Students bridge gaps to reach the unreached

By May 2, 2008

Kenya (MNN) — Their mission is to "train African missionaries who will go out, cross-culturally to unreached groups," said Jill Davis. 

Ray and Jill Davis have worked for 10 years in Eldoret, Kenya with the Mission College of Africa Inland Mission. Their students are already pastors who are often married and sometimes
have families. "We require that they come with their wives and their children, if they have children, and we train the whole family to be missionaries," said Jill. 

She says the plan to help Africans reach out in their own nations is to help them strategically fulfill the Great Commission — to reach groups that non-native missionaries could not easily reach. "Even though they are different in their culture, their cultures are closer to those cultures because they're Africans," she said.

They also watched as the violence erupted after the presidential elections. The economic
difficulty that resulted will likely affect churches who usually support the sending of missionaries. In addition, the tribal grievances are another challenge for Christians to overcome. But "this has forced Christians to look at themselves, to examine themselves, and I think that's a positive thing" Ray explained. 

Ray said he has seen Christian members of the two opposing tribes reach out to protect each other, but he's also seen neighbors betray neighbors. "It's a risk for them because sometimes if you go against your own people, your own people can put you in danger." This creates danger of the church backsliding since Christians may be more hesitant to reach out.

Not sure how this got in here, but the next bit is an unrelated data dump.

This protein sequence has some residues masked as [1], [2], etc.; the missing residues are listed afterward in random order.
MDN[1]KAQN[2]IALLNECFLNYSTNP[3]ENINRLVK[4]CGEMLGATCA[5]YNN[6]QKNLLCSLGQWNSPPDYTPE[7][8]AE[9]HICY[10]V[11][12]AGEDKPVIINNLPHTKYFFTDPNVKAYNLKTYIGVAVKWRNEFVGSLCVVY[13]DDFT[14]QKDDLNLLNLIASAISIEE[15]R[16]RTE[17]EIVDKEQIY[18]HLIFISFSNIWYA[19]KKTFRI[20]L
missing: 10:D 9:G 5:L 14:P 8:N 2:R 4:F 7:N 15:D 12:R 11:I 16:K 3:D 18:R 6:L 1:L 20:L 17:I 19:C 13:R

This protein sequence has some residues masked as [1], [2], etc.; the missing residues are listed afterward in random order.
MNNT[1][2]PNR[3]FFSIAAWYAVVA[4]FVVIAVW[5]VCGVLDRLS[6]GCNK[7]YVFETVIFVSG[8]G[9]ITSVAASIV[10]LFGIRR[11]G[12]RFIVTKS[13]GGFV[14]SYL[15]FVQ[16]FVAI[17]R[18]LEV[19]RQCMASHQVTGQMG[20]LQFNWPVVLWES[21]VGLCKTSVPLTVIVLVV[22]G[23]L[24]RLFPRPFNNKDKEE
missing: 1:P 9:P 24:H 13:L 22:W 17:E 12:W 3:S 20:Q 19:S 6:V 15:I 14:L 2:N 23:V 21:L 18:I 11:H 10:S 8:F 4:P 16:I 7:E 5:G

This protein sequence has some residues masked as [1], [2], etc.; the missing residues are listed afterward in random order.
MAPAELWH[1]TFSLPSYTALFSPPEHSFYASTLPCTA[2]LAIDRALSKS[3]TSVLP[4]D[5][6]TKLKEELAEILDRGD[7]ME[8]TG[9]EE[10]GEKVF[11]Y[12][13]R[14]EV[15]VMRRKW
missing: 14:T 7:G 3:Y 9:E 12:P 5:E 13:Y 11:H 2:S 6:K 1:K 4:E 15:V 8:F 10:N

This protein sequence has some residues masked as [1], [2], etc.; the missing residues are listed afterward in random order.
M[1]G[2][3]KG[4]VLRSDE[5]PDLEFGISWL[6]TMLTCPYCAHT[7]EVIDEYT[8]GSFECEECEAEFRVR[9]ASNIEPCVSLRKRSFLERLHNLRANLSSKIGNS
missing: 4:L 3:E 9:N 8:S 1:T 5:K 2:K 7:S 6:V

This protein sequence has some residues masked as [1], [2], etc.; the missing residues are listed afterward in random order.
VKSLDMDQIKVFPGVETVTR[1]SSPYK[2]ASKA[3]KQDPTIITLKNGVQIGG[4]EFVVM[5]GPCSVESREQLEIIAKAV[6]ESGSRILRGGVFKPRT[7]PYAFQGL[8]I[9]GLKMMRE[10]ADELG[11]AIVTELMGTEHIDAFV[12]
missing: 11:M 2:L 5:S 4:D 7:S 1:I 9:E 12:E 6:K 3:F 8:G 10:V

Despite that fear, they believe that Christians are part of the solution along with the government officials doing their part.  "We believe a grassroots movement of believers in local churches, local neighborhoods and communities should be reaching out to one another," Ray said.

At the college, the Davis's work helps students to bridge cultural gaps and create understanding which could be a vital tool even in their own villages between opposing tribes.  Students learn to survive in a culture with different customs,
hospitality, greetings, etc.  "These particular differences might not have anything to do with their getting saved, so our students need to learn how to go into another culture and make friends with people so they can bring them to Christ," said Jill.

She also explained that once their students complete the training, many are going to strategic places that they otherwise would never have dreamed of going. "We even have missionaries going to places that we couldn't mention on the radio because they are closed places. And yet, as Kenyans, they are able to go to those places and reach out to people with the
Gospel, so it's exciting."      

Since the distrust lies mainly between tribal members, the risk for ex-patriots is minimal. Ray said the situation is generally calm right now, and the only danger might be circumstantial–for example, if a riot were to break out where an ex-patriot was visiting.

Ray said prayer is vital. Pray that the church will be refined and matured through this situation and that they would rise up to be an influence on society. Many Kenyans claim to be Christians. If all of them lived out the Christian life Biblically and obediently, Ray said they could make a real difference in society. 

Finances are also needed for IDPs who struggle to get food and firewood to even cook their food. Children in the camps are not in school, and the young people often tend toward crime. 

According to Ray, other nations were shocked by the once-stable Kenya's chaotic situation.  However, he believes that through prayer, Kenya can rise up once again to take the baton to be a powerful force for the Gospel in Africa.

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